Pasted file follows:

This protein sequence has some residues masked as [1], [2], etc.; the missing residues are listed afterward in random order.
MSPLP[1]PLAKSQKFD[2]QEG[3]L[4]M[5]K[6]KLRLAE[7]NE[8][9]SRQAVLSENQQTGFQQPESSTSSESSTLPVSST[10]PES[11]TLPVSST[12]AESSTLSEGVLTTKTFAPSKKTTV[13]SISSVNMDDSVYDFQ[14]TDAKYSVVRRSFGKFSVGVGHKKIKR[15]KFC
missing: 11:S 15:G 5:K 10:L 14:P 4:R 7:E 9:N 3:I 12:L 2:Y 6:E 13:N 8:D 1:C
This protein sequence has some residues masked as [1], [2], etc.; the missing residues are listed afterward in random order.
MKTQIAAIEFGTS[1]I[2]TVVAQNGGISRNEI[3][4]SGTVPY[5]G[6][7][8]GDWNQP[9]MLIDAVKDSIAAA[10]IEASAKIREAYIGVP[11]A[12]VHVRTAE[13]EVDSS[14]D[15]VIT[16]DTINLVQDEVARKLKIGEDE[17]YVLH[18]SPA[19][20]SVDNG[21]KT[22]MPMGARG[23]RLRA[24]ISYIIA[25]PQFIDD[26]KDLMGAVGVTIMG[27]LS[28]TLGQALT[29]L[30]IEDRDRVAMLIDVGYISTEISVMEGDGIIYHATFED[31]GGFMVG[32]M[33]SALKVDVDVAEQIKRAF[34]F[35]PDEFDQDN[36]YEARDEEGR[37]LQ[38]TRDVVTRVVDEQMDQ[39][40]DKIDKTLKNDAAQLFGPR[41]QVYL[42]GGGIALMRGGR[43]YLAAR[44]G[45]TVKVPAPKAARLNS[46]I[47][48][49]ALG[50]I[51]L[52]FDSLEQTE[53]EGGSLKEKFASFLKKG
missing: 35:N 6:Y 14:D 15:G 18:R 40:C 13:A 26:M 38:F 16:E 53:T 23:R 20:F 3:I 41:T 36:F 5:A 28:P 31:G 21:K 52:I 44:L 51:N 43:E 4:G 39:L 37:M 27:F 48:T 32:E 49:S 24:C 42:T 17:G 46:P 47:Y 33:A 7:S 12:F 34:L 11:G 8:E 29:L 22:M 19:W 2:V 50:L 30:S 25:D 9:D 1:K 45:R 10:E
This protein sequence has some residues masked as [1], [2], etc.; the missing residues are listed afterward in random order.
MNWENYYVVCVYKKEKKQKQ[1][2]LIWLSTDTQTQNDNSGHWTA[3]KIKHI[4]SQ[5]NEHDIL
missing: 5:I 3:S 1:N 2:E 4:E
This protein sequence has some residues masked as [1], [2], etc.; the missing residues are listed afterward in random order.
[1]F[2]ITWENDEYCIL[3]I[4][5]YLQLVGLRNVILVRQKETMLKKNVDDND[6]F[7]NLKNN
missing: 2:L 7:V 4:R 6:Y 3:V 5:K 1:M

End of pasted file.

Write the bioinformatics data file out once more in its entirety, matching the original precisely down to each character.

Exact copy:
This protein sequence has some residues masked as [1], [2], etc.; the missing residues are listed afterward in random order.
MSPLP[1]PLAKSQKFD[2]QEG[3]L[4]M[5]K[6]KLRLAE[7]NE[8][9]SRQAVLSENQQTGFQQPESSTSSESSTLPVSST[10]PES[11]TLPVSST[12]AESSTLSEGVLTTKTFAPSKKTTV[13]SISSVNMDDSVYDFQ[14]TDAKYSVVRRSFGKFSVGVGHKKIKR[15]KFC
missing: 11:S 15:G 5:K 10:L 14:P 4:R 7:E 9:N 3:I 12:L 2:Y 6:E 13:N 8:D 1:C
This protein sequence has some residues masked as [1], [2], etc.; the missing residues are listed afterward in random order.
MKTQIAAIEFGTS[1]I[2]TVVAQNGGISRNEI[3][4]SGTVPY[5]G[6][7][8]GDWNQP[9]MLIDAVKDSIAAA[10]IEASAKIREAYIGVP[11]A[12]VHVRTAE[13]EVDSS[14]D[15]VIT[16]DTINLVQDEVARKLKIGEDE[17]YVLH[18]SPA[19][20]SVDNG[21]KT[22]MPMGARG[23]RLRA[24]ISYIIA[25]PQFIDD[26]KDLMGAVGVTIMG[27]LS[28]TLGQALT[29]L[30]IEDRDRVAMLIDVGYISTEISVMEGDGIIYHATFED[31]GGFMVG[32]M[33]SALKVDVDVAEQIKRAF[34]F[35]PDEFDQDN[36]YEARDEEGR[37]LQ[38]TRDVVTRVVDEQMDQ[39][40]DKIDKTLKNDAAQLFGPR[41]QVYL[42]GGGIALMRGGR[43]YLAAR[44]G[45]TVKVPAPKAARLNS[46]I[47][48][49]ALG[50]I[51]L[52]FDSLEQTE[53]EGGSLKEKFASFLKKG
missing: 35:N 6:Y 14:D 15:G 18:R 40:C 13:A 26:M 38:F 16:E 53:T 23:R 20:F 3:I 41:T 36:F 5:A 28:P 31:G 21:K 52:I 44:L 51:N 43:E 4:G 39:L 37:M 27:F 48:T 32:E 49:S 24:C 42:T 17:G 46:P 47:Y 33:A 7:S 12:F 34:L 11:G 8:E 29:L 22:M 19:W 2:V 50:L 30:S 25:D 9:D 1:K 45:R 10:E
This protein sequence has some residues masked as [1], [2], etc.; the missing residues are listed afterward in random order.
MNWENYYVVCVYKKEKKQKQ[1][2]LIWLSTDTQTQNDNSGHWTA[3]KIKHI[4]SQ[5]NEHDIL
missing: 5:I 3:S 1:N 2:E 4:E
This protein sequence has some residues masked as [1], [2], etc.; the missing residues are listed afterward in random order.
[1]F[2]ITWENDEYCIL[3]I[4][5]YLQLVGLRNVILVRQKETMLKKNVDDND[6]F[7]NLKNN
missing: 2:L 7:V 4:R 6:Y 3:V 5:K 1:M